The Texas attorney general is a hero to the Tea Party and religious conservatives. But now he’s beloved by all for cracking down on price-gouging in hurricane-hit areas.

“We’ve seen water up to $99, for a case of water,” Ken Paxton, the AG, told ABC News. “We’ve seen fuel prices up to $20 a gallon. We’ve seen hotels jack prices up sometimes six, seven times what they should be charging from their normal rate.”

His office website has gone viral for its warning to consumers to “be on your guard.”

“Price gouging is illegal,” visitors learn, “and the Office of the Attorney General has authority to prosecute any business that engages in price gouging after a disaster has been declared by the governor. The attorney general has issued stern warnings about price gouging to businesses in times of disaster, but you should still be on your guard.”

ABC News noted that offenders who engage in price gouging can face fines in Texas of up to $20,000 per offense, and up to $250,000 if the victim is 65 or older.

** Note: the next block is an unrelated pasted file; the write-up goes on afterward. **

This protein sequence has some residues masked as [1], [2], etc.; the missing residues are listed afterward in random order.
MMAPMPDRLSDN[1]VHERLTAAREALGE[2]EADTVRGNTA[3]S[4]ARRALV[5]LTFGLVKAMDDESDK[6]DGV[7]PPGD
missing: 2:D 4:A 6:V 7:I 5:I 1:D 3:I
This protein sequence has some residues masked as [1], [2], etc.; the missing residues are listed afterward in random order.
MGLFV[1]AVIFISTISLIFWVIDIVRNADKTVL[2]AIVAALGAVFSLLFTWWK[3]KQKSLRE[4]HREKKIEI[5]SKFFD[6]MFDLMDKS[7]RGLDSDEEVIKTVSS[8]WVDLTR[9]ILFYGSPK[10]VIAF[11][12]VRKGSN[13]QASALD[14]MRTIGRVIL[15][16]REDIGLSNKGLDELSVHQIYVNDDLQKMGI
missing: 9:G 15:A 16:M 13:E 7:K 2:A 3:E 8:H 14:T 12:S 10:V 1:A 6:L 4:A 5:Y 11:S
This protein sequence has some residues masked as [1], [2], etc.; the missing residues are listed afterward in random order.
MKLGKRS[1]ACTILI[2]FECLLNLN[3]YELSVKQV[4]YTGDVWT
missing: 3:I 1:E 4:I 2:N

“We’re looking at prices over the last three months,” Paxton said. “And if you’ve increased those prices by more than 10 percent, we’re going to look at it.”

Local media reports claimed that a Best Western Hotel in Corpus Christi, Texas, was accused of nearly tripling room rates as the storm closed in on the area. Best Western told ABC News that it was “immediately severing any affiliation” with a chain hotel in Corpus Christi, Texas, accused of nearly tripling room rates.

“We are deeply offended and saddened by the actions taken by this hotel,” said a Best Western statement. “This hotel’s actions are contrary to the values of Best Western. We do not tolerate this type of egregious and unethical behavior.”

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